What really happened in Egypt on Friday?

Published April 17th, 2016 - 02:23 GMT
Egyptians rally outside Cairo's Press Syndicate, bearing signs saying "Egypt is not for Sale" (AFP / Mohamed el-Shahed)
Egyptians rally outside Cairo's Press Syndicate, bearing signs saying "Egypt is not for Sale" (AFP / Mohamed el-Shahed)

The streets of Egypt are boiling again. On Friday, thousands of people joined demonstrations in both Cairo and Alexandria which were dispersed by security forces with tear gas.

The demonstrations were in protest against the sale of two islands to Saudi Arabia earlier this month, but many of those that took to the streets told agencies they were objecting to the general state of the country. Chants demanding the fall of the regime – the iconic slogan used in the historic 2011 protests that toppled Mubarak – were heard.

The protests highlight growing resentment to the rule of General Sisi, who has been in power since 2013 and has since engaged in a widespread crackdown against opposition groups.

They’re the largest in more than a year, and activists have called for further protests – and even a return to action of the scale and purpose of 2011.

Yet according to state-owned newspapers, the protests barely made a peep.

Al Ahram, the most widely circulated newspaper in the country, only ran a small story on its inside page, reporting that security forces had stopped the riots. It also featured a pro-government demonstration that had happened on the same day. Another state-owned paper, Akhbar Al Youm, reported that government forces had dispersed a small protest.

Televsion coverage was also sparse, and Democracy Index described the lack of recognition as a 'media blackout'.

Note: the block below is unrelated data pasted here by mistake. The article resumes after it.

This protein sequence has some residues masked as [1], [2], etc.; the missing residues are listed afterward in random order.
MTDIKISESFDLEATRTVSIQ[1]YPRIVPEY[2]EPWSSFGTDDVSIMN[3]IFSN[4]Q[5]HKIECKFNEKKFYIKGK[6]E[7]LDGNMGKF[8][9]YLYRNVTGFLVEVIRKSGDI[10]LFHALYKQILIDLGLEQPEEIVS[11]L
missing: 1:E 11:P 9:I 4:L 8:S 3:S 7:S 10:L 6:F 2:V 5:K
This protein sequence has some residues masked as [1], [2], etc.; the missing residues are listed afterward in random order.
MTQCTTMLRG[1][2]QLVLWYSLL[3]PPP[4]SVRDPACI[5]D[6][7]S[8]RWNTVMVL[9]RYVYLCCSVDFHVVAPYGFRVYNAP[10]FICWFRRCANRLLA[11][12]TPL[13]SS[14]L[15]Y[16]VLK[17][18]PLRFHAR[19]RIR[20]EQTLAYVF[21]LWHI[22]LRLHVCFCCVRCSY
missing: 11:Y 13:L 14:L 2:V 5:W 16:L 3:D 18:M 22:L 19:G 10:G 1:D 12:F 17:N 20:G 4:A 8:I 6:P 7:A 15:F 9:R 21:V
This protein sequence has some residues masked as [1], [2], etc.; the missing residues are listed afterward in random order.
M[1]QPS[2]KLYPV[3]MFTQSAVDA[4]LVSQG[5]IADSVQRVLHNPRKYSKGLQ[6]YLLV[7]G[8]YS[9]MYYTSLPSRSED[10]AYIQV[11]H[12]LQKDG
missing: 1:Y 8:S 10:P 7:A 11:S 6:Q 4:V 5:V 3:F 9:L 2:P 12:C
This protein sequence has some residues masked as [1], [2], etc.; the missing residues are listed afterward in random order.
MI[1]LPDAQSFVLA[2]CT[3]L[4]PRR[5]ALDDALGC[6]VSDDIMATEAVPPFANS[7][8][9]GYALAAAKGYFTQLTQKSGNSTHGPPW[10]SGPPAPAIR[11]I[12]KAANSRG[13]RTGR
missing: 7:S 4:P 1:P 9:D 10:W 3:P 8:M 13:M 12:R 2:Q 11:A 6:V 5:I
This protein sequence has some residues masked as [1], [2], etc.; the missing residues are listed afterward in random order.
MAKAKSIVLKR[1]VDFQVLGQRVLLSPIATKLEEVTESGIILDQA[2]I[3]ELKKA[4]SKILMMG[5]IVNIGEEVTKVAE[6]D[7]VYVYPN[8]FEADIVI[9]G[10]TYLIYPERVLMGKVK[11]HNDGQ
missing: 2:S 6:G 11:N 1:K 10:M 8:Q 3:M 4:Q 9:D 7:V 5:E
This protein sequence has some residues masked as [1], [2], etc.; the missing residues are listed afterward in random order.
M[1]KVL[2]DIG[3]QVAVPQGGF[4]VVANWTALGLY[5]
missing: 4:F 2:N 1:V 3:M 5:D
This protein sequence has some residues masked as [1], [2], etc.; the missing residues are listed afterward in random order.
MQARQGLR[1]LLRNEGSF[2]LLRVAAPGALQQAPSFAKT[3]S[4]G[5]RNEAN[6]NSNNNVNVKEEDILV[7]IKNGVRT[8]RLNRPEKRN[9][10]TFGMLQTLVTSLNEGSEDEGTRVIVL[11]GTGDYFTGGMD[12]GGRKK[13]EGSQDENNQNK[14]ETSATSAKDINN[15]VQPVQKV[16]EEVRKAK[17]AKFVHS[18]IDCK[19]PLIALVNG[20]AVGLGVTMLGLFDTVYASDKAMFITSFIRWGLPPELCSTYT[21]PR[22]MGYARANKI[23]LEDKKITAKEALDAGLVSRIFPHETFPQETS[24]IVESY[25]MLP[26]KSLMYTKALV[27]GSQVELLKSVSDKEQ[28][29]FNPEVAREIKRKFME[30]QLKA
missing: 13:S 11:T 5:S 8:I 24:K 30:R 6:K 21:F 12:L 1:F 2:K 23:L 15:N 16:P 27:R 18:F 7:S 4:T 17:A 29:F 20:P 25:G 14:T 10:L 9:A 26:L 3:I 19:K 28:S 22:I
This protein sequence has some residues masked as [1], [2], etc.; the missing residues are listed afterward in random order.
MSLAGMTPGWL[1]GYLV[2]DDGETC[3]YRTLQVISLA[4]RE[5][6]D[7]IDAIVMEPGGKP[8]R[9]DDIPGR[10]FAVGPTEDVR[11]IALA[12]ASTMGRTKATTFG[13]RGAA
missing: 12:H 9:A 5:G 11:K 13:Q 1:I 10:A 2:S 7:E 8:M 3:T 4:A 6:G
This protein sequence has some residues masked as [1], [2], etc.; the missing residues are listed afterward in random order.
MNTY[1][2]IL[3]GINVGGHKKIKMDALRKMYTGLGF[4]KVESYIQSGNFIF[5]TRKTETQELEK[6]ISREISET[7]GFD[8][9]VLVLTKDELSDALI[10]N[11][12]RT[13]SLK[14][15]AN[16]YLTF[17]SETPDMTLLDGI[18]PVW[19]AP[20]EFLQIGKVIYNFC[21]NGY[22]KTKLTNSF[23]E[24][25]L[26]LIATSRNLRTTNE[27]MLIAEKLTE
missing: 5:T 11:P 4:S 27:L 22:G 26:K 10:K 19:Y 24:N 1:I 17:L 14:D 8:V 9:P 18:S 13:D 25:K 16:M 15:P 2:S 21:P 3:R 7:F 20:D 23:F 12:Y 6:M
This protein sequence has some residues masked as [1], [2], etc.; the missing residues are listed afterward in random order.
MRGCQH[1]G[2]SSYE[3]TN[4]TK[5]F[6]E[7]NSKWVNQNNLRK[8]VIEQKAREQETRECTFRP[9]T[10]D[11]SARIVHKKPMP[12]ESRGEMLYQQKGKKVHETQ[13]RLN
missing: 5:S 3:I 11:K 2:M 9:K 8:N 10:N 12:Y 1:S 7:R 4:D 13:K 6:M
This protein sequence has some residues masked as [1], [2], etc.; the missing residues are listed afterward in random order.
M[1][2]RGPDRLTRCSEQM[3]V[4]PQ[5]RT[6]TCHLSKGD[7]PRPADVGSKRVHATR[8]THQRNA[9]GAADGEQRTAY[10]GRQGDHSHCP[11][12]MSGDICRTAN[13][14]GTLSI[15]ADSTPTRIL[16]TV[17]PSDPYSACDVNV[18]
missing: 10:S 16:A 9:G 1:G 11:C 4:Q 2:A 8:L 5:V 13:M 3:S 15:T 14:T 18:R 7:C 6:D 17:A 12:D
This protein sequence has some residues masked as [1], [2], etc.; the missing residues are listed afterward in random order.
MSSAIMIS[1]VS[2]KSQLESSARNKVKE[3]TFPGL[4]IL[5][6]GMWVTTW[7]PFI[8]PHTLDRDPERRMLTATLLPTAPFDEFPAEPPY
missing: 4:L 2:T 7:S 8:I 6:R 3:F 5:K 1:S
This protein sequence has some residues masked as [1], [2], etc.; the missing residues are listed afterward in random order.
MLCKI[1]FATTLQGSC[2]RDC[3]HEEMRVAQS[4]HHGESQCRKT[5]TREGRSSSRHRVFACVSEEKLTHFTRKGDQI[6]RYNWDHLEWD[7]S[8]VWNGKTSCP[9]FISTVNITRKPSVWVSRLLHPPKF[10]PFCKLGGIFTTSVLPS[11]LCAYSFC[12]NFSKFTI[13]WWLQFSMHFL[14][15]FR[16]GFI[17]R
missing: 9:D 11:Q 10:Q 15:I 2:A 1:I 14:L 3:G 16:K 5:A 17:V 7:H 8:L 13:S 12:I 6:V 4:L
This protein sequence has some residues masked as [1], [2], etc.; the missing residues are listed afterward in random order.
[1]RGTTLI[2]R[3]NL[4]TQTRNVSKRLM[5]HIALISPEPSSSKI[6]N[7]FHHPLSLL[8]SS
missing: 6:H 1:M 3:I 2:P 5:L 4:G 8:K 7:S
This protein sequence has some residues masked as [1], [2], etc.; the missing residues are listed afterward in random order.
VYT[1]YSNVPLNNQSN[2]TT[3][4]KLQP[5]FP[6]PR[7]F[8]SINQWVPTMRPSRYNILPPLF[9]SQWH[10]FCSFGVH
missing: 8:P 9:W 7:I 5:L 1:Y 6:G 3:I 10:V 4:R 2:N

Pro-regime twitterers also denied the protests were significant, and circulated cartoons mocking their scale. 

A big failure of "Day of the Land", as created by the Muslim Brotherhood!

Reporter: So where are all the protesters you were talking about? 
Protester: They're here – but only believers can see them.

The absence of mainstream coverage wasn’t missed by most twitterers, who pointed out that social media was leading the reporting where mainstream news seemed to fail. Some implied that the regime – and the rising opposition to it – was being covered up by media.

Social media platforms are the surprise of the day. They did all the major coverage though main media channels were missing. They got people's attention inside and outside the country. #Friday_of_the_land

This is the Egyptian media

Others directed the world to Twitter for news, or praised the protesters:

People who went to streets today know well that they will either be arrested or killed. That they went to the streets and went back to get the country clean, these people are the cleanest among us all. #Friday_of_the_land

And meanwhile, the calls for a new revolution continued:


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